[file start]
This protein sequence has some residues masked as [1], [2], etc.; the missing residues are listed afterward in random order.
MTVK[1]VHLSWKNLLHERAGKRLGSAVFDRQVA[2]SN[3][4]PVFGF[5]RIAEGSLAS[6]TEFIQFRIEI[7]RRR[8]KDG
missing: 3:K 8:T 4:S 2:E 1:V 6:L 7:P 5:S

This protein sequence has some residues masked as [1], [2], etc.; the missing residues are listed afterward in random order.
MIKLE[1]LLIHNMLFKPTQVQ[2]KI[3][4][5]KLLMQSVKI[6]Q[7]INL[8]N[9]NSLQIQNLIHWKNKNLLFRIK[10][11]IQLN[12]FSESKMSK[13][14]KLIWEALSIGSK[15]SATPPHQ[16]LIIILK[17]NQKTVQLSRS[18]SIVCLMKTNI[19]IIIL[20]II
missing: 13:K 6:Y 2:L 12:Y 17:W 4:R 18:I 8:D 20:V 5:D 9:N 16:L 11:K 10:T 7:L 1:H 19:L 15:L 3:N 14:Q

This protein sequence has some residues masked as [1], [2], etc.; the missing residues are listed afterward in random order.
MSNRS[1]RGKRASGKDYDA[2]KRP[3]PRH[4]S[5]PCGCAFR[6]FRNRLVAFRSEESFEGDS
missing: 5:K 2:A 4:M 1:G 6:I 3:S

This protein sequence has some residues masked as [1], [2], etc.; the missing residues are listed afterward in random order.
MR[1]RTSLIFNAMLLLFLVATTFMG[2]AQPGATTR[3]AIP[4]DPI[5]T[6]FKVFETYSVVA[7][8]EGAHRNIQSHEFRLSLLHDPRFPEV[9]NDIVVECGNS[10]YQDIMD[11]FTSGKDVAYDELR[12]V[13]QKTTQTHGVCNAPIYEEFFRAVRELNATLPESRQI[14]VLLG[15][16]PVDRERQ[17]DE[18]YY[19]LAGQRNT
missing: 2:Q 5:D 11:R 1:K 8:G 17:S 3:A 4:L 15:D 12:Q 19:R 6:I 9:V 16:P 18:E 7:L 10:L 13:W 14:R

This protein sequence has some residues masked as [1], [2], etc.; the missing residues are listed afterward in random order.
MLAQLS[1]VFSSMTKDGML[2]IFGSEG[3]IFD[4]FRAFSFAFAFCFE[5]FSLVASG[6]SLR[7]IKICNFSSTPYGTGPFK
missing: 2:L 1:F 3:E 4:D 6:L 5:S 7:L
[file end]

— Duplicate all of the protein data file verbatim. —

This protein sequence has some residues masked as [1], [2], etc.; the missing residues are listed afterward in random order.
MTVK[1]VHLSWKNLLHERAGKRLGSAVFDRQVA[2]SN[3][4]PVFGF[5]RIAEGSLAS[6]TEFIQFRIEI[7]RRR[8]KDG
missing: 3:K 8:T 4:S 2:E 1:V 6:L 7:P 5:S

This protein sequence has some residues masked as [1], [2], etc.; the missing residues are listed afterward in random order.
MIKLE[1]LLIHNMLFKPTQVQ[2]KI[3][4][5]KLLMQSVKI[6]Q[7]INL[8]N[9]NSLQIQNLIHWKNKNLLFRIK[10][11]IQLN[12]FSESKMSK[13][14]KLIWEALSIGSK[15]SATPPHQ[16]LIIILK[17]NQKTVQLSRS[18]SIVCLMKTNI[19]IIIL[20]II
missing: 13:K 6:Y 2:L 12:Y 17:W 4:R 18:I 8:D 20:V 5:D 9:N 16:L 11:K 10:T 7:L 1:H 19:L 15:L 3:N 14:Q

This protein sequence has some residues masked as [1], [2], etc.; the missing residues are listed afterward in random order.
MSNRS[1]RGKRASGKDYDA[2]KRP[3]PRH[4]S[5]PCGCAFR[6]FRNRLVAFRSEESFEGDS
missing: 5:K 2:A 4:M 1:G 6:I 3:S

This protein sequence has some residues masked as [1], [2], etc.; the missing residues are listed afterward in random order.
MR[1]RTSLIFNAMLLLFLVATTFMG[2]AQPGATTR[3]AIP[4]DPI[5]T[6]FKVFETYSVVA[7][8]EGAHRNIQSHEFRLSLLHDPRFPEV[9]NDIVVECGNS[10]YQDIMD[11]FTSGKDVAYDELR[12]V[13]QKTTQTHGVCNAPIYEEFFRAVRELNATLPESRQI[14]VLLG[15][16]PVDRERQ[17]DE[18]YY[19]LAGQRNT
missing: 2:Q 5:D 11:R 1:K 8:G 17:S 3:A 4:L 15:D 12:Q 19:R 6:I 9:V 16:P 18:E 7:L 10:L 13:W 14:R

This protein sequence has some residues masked as [1], [2], etc.; the missing residues are listed afterward in random order.
MLAQLS[1]VFSSMTKDGML[2]IFGSEG[3]IFD[4]FRAFSFAFAFCFE[5]FSLVASG[6]SLR[7]IKICNFSSTPYGTGPFK
missing: 2:L 1:F 3:E 4:D 6:L 5:S 7:L